It seems that nothing is straightforward anymore. In much the same way as I read the cereal box because there is nothing else available, while I was sitting at Sam’s snack bar, I was reading their menu and pricing chart.

Each item is featured in its own display panel, so a side-by-side comparison doesn’t come naturally. I am sure that is by design.

If you just buy a drink, it is 89 cents.

> A hotdog alone is $1.30. A hotdog and drink is $1.70 — so the drink is an additional 20 cents.
> A slice of pizza is $1.98, but a pizza and drink is $2.49 — so the drink is an additional 51 cents.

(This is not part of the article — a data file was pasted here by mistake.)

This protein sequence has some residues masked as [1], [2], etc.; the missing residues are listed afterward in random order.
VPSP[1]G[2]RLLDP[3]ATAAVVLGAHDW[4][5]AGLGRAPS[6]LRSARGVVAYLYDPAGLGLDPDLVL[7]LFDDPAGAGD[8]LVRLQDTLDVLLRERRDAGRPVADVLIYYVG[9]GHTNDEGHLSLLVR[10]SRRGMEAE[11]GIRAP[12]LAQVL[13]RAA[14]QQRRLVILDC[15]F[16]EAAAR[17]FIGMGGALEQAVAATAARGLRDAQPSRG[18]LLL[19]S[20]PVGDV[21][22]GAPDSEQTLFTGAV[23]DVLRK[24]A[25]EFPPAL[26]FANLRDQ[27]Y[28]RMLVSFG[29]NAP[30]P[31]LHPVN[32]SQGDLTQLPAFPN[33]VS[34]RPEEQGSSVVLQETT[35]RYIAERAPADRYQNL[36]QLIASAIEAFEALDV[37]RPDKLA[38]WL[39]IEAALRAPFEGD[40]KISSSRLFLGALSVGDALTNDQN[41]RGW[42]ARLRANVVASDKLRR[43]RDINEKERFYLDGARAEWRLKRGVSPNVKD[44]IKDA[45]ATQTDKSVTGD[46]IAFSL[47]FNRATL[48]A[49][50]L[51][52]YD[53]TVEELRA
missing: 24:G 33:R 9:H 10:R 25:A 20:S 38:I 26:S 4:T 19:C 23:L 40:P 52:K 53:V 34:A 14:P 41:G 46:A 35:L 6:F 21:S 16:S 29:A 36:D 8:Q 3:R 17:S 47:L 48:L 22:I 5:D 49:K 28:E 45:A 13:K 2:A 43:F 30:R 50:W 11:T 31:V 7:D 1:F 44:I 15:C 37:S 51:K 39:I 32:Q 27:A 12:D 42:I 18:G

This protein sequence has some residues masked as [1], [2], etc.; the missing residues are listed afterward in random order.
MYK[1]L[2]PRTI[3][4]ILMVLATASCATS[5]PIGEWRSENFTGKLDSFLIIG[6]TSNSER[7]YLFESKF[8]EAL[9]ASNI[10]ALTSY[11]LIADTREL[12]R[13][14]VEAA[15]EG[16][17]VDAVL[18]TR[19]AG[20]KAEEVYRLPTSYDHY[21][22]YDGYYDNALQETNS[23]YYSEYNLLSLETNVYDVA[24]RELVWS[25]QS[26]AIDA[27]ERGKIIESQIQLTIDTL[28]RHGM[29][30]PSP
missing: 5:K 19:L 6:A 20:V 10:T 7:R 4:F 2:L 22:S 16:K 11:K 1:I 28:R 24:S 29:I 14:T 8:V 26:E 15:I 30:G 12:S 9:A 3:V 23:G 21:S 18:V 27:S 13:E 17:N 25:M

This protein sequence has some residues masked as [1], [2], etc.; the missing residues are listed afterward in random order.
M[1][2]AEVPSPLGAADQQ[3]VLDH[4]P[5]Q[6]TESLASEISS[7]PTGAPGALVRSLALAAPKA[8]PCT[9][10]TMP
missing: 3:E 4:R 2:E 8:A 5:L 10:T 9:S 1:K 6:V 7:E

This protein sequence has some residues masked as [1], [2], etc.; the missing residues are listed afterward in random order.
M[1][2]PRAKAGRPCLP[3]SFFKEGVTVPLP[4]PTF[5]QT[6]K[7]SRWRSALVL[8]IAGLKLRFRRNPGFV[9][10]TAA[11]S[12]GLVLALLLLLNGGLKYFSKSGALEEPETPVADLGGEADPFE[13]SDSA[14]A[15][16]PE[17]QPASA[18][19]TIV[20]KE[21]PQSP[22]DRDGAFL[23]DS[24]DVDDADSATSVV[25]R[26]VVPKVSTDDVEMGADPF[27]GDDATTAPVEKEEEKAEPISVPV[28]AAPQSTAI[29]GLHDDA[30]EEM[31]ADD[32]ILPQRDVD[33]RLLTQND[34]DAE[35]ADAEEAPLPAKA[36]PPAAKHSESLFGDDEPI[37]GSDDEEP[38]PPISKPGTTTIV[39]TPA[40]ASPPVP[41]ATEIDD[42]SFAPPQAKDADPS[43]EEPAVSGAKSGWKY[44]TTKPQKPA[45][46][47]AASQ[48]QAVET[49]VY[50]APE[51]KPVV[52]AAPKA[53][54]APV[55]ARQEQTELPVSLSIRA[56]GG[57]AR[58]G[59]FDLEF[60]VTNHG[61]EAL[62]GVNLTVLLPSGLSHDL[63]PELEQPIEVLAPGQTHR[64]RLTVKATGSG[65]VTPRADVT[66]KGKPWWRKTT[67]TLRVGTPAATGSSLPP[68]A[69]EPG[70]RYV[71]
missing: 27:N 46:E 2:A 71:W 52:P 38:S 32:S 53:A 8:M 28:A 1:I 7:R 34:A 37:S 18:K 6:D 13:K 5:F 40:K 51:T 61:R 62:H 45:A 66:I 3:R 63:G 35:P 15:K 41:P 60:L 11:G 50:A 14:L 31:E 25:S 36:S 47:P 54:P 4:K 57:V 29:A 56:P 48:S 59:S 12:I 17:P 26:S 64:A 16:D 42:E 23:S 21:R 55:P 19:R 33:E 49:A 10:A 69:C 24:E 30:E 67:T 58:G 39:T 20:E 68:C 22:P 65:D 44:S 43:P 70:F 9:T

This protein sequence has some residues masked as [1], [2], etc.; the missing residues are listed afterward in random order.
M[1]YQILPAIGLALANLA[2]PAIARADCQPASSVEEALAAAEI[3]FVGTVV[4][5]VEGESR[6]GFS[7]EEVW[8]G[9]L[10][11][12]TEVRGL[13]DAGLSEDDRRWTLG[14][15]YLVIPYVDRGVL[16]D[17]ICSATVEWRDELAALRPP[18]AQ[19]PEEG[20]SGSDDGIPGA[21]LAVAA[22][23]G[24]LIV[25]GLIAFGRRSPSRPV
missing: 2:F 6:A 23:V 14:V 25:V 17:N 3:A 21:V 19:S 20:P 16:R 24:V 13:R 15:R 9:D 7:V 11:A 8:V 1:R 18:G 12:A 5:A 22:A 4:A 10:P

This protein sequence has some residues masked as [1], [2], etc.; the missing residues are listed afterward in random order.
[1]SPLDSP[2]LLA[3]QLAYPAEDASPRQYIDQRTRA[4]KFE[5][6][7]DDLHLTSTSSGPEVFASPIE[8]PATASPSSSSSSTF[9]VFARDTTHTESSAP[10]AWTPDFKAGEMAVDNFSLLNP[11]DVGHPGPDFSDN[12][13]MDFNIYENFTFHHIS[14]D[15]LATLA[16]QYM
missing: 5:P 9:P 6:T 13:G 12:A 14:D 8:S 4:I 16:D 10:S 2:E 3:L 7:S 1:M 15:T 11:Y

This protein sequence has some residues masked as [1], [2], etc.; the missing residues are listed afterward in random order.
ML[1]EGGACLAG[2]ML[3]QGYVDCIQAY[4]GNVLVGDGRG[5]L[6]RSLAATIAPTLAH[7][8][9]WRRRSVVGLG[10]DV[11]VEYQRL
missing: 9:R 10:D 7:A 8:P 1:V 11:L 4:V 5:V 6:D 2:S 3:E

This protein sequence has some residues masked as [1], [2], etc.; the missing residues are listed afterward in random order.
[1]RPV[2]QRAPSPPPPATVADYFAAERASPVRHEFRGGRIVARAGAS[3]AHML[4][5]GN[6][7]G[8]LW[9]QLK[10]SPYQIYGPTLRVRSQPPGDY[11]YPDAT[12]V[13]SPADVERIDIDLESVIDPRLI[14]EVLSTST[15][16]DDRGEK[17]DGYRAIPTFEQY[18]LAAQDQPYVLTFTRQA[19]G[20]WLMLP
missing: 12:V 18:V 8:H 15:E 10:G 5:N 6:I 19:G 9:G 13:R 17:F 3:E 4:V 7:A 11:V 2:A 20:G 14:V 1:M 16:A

> A pretzel is 99 cents, but a pretzel and drink is $1.78 — so the drink is an additional 79 cents.
> A pork sandwich is $2.99, but the sandwich, chips and drink combo costs an additional $1.78 — so the drink and chips are actually full price at 89 cents each.

The drink as an add-on ranges from a 77% discount to none. People inherently think that “a combo” price affords them a better deal, but I doubt many take the time to discern the variances. The same is true of sale shopping — as in Kmart’s going-out-of-business sale where the discounted price was still more than the everyday price at other retailers, but people were walking out with a cart full.

With pricing as well as what you read on the internet, a second look often makes sense — or cents, depending.



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